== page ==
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Now, two biometric I-cards for you

Get ready to have two photo identity cards based on similar bio-metric details to avail services from separate Central government agencies. Chetan Chauhan reports. The mess

delhi Updated: Oct 20, 2011 02:05 IST
Chetan Chauhan

Get ready to have two photo identity cards based on similar bio-metric details to avail services from separate Central government agencies.

Nandan Nilekani headed Unique Identification Authority of India (UIDAI) and the Census commissioner will issue their own photo identity cards. Both the photo-identity cards will have your picture, address and other bio-metric details of finger prints and iris scan.

As per the earlier government decision, the Census commissioner was supposed to issue a national identity card based on biometric based Aadhaar number to be generated by UIDAI.

http://www.hindustantimes.com/Images/HTEditImages/Images/20-10-pg13a.jpg

"Now the government has decided to deliver the UID/Aadhaar number in the form of an Aadhaar card," the UIDAI said in the document seeking request for proposals for printing Aadhaar cards. Every resident in India will get a machine readable Aadhaar card.

"There was a genuine grievance that the letter containing Aadhaar obviously did not have a long life," a UIDAI official explained. The plastic card would resolve this problem and act as an identity card as well to enable the government to deliver services through its e-governance programmes.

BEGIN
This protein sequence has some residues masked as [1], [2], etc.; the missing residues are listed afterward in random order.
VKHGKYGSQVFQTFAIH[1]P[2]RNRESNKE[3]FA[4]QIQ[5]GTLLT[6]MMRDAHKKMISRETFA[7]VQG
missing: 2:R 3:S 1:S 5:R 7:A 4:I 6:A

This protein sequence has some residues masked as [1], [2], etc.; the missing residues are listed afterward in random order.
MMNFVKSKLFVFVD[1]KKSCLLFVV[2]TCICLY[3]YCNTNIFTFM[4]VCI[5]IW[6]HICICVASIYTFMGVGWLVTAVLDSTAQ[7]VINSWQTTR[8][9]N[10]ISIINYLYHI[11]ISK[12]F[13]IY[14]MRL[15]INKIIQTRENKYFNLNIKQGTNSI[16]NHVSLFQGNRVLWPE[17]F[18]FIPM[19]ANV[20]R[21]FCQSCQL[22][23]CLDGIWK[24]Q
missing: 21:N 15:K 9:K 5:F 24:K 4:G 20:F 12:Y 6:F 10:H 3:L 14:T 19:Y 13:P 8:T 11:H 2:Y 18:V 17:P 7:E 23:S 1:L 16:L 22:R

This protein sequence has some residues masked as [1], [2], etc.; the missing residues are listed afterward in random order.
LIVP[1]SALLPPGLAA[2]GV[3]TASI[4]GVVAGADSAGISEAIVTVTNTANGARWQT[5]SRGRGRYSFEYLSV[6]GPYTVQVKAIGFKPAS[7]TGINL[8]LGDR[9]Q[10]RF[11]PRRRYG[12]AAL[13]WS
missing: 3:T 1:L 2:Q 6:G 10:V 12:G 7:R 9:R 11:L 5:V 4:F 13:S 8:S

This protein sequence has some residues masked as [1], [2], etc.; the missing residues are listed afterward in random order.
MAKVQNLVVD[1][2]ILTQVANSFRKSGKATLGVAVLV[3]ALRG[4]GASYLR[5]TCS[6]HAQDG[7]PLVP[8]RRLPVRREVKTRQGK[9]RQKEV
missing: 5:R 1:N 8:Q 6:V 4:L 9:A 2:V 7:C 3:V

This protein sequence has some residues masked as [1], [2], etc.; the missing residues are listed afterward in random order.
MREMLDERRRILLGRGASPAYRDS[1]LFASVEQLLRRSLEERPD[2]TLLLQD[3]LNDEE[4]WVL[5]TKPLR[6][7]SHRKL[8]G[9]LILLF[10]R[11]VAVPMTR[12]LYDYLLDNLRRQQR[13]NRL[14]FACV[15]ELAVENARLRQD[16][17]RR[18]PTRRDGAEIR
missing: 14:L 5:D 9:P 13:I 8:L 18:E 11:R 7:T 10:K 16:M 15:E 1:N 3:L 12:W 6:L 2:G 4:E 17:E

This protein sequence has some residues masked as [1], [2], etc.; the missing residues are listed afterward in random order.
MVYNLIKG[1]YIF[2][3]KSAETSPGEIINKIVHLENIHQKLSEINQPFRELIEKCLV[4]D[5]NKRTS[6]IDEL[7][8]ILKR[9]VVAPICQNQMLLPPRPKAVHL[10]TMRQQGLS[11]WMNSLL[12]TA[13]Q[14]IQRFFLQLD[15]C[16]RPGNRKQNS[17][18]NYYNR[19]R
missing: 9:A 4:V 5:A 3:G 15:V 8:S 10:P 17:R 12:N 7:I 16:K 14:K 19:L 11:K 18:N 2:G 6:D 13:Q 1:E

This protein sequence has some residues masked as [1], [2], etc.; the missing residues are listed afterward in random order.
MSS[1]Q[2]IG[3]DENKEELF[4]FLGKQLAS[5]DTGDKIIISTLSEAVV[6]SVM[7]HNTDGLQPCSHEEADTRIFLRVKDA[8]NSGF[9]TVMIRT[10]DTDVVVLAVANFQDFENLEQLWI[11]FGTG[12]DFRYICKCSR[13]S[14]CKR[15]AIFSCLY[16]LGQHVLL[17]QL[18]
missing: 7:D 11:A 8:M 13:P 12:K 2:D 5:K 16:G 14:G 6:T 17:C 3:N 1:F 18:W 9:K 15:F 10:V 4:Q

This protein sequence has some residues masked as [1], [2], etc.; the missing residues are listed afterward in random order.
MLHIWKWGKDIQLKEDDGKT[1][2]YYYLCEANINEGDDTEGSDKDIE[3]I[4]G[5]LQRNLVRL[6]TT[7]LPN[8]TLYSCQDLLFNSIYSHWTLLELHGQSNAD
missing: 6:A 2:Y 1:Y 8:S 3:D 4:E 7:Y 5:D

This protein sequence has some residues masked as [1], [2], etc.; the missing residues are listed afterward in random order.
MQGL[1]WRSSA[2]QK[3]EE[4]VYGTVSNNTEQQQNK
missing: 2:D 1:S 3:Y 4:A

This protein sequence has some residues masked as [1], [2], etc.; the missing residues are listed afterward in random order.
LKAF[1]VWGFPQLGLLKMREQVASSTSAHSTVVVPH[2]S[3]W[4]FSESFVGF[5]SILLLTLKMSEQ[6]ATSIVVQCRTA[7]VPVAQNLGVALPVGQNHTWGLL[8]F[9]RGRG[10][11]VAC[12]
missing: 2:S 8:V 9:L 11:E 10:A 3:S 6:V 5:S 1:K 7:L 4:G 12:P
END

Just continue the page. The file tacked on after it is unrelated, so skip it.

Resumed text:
But the move has provoked strong protests from the planning commission and the home ministry. They claim that Aadhaar card would duplicate the work already undertaken by the Census commissioner, mandated to issue identity cards for population above 18 years.

UIDAI’s Director-General RS Sharma did not respond to HT's email or text messages.

The government has estimated that the Census commissioner will require Rs 6,789 crore to issue national identity cards. The UIDAI’s decision, which includes postal deliver of Aadhaar number to residents, would cost another Rs 2,000 crore, if entire population of 1.2 billion gets Aadhar cards.

While the Aadhaar card would act as single identification document across India to avail services such as opening a bank account or applying for water or electricity connection the Census commissioner’s identity card as be proof of residence. "Both the cases would serve same purpose," admitted a government official, who was not willing to be quoted.

The issue is likely to be discussed at a meeting of the Cabinet Committee on UIDAI, where the authority is expected to submit a proposal seeking enrolment of all residents by 2017. A finance ministry committee had allowed UIDAI to enroll 20 crore people till March 2012, leaving the final decision to the Cabinet committee.